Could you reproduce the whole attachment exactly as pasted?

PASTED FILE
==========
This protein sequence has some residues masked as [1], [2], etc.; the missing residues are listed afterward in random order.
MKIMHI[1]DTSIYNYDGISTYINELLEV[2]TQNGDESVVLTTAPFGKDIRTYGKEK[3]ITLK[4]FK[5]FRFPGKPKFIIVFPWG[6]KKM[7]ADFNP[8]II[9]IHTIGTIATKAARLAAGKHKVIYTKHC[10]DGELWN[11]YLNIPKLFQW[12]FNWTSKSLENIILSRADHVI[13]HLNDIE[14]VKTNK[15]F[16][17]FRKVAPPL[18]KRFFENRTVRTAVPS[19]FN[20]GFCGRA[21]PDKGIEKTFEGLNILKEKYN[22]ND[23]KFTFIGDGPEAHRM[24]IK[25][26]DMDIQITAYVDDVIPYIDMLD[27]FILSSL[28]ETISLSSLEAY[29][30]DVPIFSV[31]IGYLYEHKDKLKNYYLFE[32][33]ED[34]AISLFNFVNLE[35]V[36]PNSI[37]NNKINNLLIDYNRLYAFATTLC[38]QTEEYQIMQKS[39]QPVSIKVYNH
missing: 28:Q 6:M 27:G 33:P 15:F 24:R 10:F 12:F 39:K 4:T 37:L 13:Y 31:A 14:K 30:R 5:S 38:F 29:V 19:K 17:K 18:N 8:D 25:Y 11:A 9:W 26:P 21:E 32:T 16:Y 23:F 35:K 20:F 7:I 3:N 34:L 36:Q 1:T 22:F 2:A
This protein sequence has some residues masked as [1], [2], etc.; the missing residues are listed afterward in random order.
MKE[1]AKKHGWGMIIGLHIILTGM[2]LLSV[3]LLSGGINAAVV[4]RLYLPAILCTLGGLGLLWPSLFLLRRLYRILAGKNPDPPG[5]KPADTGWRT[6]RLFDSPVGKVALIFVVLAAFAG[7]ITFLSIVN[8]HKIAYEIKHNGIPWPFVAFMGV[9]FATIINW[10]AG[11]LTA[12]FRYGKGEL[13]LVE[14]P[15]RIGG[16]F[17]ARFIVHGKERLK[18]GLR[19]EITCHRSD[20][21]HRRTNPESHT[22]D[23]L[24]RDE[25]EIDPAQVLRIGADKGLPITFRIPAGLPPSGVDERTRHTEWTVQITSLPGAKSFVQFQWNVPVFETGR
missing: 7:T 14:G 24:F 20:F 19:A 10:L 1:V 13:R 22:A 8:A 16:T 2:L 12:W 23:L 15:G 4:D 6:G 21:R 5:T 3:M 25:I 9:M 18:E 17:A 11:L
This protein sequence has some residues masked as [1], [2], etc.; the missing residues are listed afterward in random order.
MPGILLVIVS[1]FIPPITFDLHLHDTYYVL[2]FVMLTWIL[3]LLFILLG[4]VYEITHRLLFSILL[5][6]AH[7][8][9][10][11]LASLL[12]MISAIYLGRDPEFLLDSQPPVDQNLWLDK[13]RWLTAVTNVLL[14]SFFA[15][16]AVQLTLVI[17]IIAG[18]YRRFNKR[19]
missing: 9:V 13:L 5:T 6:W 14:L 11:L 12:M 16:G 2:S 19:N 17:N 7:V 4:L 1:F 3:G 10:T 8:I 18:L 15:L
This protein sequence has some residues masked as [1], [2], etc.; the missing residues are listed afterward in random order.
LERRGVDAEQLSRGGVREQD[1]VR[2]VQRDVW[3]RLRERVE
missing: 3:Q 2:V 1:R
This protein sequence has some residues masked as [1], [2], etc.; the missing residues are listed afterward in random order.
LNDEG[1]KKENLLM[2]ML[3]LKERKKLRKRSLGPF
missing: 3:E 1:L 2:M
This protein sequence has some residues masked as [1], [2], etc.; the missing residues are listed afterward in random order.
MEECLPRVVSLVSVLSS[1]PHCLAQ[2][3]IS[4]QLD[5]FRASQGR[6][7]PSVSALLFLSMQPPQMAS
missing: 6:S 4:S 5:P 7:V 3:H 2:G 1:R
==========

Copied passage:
This protein sequence has some residues masked as [1], [2], etc.; the missing residues are listed afterward in random order.
MKIMHI[1]DTSIYNYDGISTYINELLEV[2]TQNGDESVVLTTAPFGKDIRTYGKEK[3]ITLK[4]FK[5]FRFPGKPKFIIVFPWG[6]KKM[7]ADFNP[8]II[9]IHTIGTIATKAARLAAGKHKVIYTKHC[10]DGELWN[11]YLNIPKLFQW[12]FNWTSKSLENIILSRADHVI[13]HLNDIE[14]VKTNK[15]F[16][17]FRKVAPPL[18]KRFFENRTVRTAVPS[19]FN[20]GFCGRA[21]PDKGIEKTFEGLNILKEKYN[22]ND[23]KFTFIGDGPEAHRM[24]IK[25][26]DMDIQITAYVDDVIPYIDMLD[27]FILSSL[28]ETISLSSLEAY[29][30]DVPIFSV[31]IGYLYEHKDKLKNYYLFE[32][33]ED[34]AISLFNFVNLE[35]V[36]PNSI[37]NNKINNLLIDYNRLYAFATTLC[38]QTEEYQIMQKS[39]QPVSIKVYNH
missing: 28:Q 6:M 27:G 33:P 15:F 24:R 10:F 12:F 39:K 4:T 37:L 13:Y 31:A 14:K 30:R 5:S 38:F 29:V 19:K 17:K 18:N 8:D 25:Y 11:A 9:W 26:P 21:E 32:T 16:Y 23:F 35:K 20:F 7:I 3:N 34:L 36:Q 1:T 22:F 2:A
This protein sequence has some residues masked as [1], [2], etc.; the missing residues are listed afterward in random order.
MKE[1]AKKHGWGMIIGLHIILTGM[2]LLSV[3]LLSGGINAAVV[4]RLYLPAILCTLGGLGLLWPSLFLLRRLYRILAGKNPDPPG[5]KPADTGWRT[6]RLFDSPVGKVALIFVVLAAFAG[7]ITFLSIVN[8]HKIAYEIKHNGIPWPFVAFMGV[9]FATIINW[10]AG[11]LTA[12]FRYGKGEL[13]LVE[14]P[15]RIGG[16]F[17]ARFIVHGKERLK[18]GLR[19]EITCHRSD[20][21]HRRTNPESHT[22]D[23]L[24]RDE[25]EIDPAQVLRIGADKGLPITFRIPAGLPPSGVDERTRHTEWTVQITSLPGAKSFVQFQWNVPVFETGR
missing: 7:T 14:G 24:F 20:F 19:A 10:L 1:V 13:R 22:A 8:A 16:T 2:L 12:W 23:L 15:G 4:D 6:G 21:R 5:T 3:M 25:I 9:M 18:E 17:A 11:L
This protein sequence has some residues masked as [1], [2], etc.; the missing residues are listed afterward in random order.
MPGILLVIVS[1]FIPPITFDLHLHDTYYVL[2]FVMLTWIL[3]LLFILLG[4]VYEITHRLLFSILL[5][6]AH[7][8][9][10][11]LASLL[12]MISAIYLGRDPEFLLDSQPPVDQNLWLDK[13]RWLTAVTNVLL[14]SFFA[15][16]AVQLTLVI[17]IIAG[18]YRRFNKR[19]
missing: 9:V 13:L 5:T 6:W 14:L 11:L 12:M 16:G 2:S 19:N 17:N 7:V 4:L 1:F 3:G 10:T 8:I 18:L 15:L
This protein sequence has some residues masked as [1], [2], etc.; the missing residues are listed afterward in random order.
LERRGVDAEQLSRGGVREQD[1]VR[2]VQRDVW[3]RLRERVE
missing: 3:Q 2:V 1:R
This protein sequence has some residues masked as [1], [2], etc.; the missing residues are listed afterward in random order.
LNDEG[1]KKENLLM[2]ML[3]LKERKKLRKRSLGPF
missing: 3:E 1:L 2:M
This protein sequence has some residues masked as [1], [2], etc.; the missing residues are listed afterward in random order.
MEECLPRVVSLVSVLSS[1]PHCLAQ[2][3]IS[4]QLD[5]FRASQGR[6][7]PSVSALLFLSMQPPQMAS
missing: 6:S 4:S 5:P 7:V 3:H 2:G 1:R